Mary Pickford was one of Hollywood's first celebrities and the first "American Sweetheart," known to early 20th-century audiences as "the girl with the curls." Pickford, who died in 1979, starred in scores of short and feature films, some of which she wrote and produced herself.
One of those films, "The First Misunderstanding," was thought to be lost forever, until a New Hampshire "movie buff" found it stowed away in an old barn he was about to tear down.
"I was up in the attic, and tucked away over in a corner was some film, film canisters and a silent movie projector," Peter Massey told the New Hampshire Union Leader last week.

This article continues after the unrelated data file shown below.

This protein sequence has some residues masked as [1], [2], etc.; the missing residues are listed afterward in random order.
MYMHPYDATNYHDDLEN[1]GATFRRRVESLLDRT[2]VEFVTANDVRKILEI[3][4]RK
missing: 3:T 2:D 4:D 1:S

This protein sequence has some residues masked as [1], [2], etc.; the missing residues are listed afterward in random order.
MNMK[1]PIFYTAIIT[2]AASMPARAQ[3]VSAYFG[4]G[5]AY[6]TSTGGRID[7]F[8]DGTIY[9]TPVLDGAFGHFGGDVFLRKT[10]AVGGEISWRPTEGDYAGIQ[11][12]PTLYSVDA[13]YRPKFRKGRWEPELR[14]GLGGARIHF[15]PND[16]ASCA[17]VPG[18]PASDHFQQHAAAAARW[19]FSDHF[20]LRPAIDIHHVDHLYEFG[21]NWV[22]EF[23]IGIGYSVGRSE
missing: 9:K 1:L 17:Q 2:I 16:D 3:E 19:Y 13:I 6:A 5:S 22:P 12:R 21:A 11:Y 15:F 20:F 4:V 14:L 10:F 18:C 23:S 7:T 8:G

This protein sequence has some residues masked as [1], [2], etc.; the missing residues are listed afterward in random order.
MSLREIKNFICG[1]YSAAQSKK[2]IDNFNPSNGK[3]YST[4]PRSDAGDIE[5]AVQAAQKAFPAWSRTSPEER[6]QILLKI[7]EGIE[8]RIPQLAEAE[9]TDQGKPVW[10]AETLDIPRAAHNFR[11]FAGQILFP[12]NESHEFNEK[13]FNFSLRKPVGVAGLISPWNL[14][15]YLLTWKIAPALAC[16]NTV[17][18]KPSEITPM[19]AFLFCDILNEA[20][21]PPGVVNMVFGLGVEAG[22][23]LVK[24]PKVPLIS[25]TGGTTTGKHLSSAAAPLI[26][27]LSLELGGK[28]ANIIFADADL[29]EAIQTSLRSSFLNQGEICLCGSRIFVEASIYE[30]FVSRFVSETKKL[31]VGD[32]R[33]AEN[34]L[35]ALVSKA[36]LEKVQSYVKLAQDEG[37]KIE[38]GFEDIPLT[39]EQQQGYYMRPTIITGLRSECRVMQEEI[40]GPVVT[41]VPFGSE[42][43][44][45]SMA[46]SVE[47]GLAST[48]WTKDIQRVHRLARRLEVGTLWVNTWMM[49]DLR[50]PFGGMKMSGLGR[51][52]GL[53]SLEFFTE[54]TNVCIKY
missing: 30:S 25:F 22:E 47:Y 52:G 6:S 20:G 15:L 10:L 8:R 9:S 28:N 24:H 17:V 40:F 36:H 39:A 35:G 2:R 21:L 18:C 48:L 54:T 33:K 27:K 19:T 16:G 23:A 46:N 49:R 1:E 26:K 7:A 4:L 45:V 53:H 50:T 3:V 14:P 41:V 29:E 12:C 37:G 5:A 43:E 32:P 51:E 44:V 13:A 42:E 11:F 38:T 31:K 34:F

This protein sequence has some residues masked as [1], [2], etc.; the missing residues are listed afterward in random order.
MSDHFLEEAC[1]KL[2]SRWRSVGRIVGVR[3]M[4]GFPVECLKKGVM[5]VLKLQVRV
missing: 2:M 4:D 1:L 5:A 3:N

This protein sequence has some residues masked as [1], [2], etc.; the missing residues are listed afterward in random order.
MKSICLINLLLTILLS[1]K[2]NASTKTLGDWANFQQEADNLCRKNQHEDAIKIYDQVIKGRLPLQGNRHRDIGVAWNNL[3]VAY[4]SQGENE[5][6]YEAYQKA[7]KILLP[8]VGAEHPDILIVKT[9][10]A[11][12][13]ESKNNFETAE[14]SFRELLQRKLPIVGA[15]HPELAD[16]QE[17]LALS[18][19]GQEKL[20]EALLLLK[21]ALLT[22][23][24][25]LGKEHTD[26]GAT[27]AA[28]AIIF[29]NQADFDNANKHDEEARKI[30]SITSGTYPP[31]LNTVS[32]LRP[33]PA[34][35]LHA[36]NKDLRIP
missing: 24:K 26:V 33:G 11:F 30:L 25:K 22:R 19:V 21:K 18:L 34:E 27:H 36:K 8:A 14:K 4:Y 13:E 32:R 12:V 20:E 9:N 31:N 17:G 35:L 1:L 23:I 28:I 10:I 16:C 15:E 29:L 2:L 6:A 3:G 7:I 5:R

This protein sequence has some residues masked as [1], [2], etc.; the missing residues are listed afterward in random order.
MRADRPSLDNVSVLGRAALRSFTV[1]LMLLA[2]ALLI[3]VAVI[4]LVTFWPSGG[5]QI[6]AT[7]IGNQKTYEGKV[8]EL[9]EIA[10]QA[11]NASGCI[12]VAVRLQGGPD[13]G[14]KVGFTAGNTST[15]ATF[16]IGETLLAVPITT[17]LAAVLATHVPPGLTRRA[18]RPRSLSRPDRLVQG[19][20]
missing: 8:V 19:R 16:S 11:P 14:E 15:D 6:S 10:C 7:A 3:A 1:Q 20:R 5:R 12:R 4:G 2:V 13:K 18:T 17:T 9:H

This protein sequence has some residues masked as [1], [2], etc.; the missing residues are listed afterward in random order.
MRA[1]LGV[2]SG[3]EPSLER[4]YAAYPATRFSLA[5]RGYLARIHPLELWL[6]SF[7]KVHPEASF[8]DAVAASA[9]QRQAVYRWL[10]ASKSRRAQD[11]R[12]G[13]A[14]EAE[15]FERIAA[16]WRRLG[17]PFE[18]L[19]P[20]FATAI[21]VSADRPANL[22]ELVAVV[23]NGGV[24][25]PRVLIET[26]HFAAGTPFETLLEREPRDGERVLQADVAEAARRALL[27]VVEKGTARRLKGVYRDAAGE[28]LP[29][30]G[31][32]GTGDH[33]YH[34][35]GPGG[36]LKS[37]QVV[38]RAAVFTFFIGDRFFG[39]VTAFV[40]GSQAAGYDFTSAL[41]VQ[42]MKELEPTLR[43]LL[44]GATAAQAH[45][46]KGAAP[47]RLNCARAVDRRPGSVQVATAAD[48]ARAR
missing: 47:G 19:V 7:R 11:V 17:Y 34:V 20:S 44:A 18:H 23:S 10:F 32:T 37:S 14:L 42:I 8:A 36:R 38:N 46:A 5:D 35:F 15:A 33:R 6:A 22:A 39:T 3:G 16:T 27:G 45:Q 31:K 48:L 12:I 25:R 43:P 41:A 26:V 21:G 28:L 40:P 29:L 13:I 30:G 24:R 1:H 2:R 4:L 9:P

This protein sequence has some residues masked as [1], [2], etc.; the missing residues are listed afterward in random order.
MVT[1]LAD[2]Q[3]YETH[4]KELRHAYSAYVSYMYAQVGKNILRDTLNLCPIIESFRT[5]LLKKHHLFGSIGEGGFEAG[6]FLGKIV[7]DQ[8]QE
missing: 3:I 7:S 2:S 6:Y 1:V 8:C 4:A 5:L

"I thought it was really cool. I always look around before a demolition. You never know what you'll find."
The Library of Congress considers the 10-minute short film so significant that it agreed to fund the $9,000 worth of restoration.
"This particular piece was considered lost, and it's a very big deal that it is preserved," Pickford scholar Charles Schmidt said of the 1911 treasure.
Pickford wrote "The First Misunderstanding" and co-produced it with her first husband, Owen Moore, a sign of her social and creative independence that made her "the era's most famous and arguably influential woman," Schmidt said.
Keene State University will host a screening of the restored film on Oct. 11.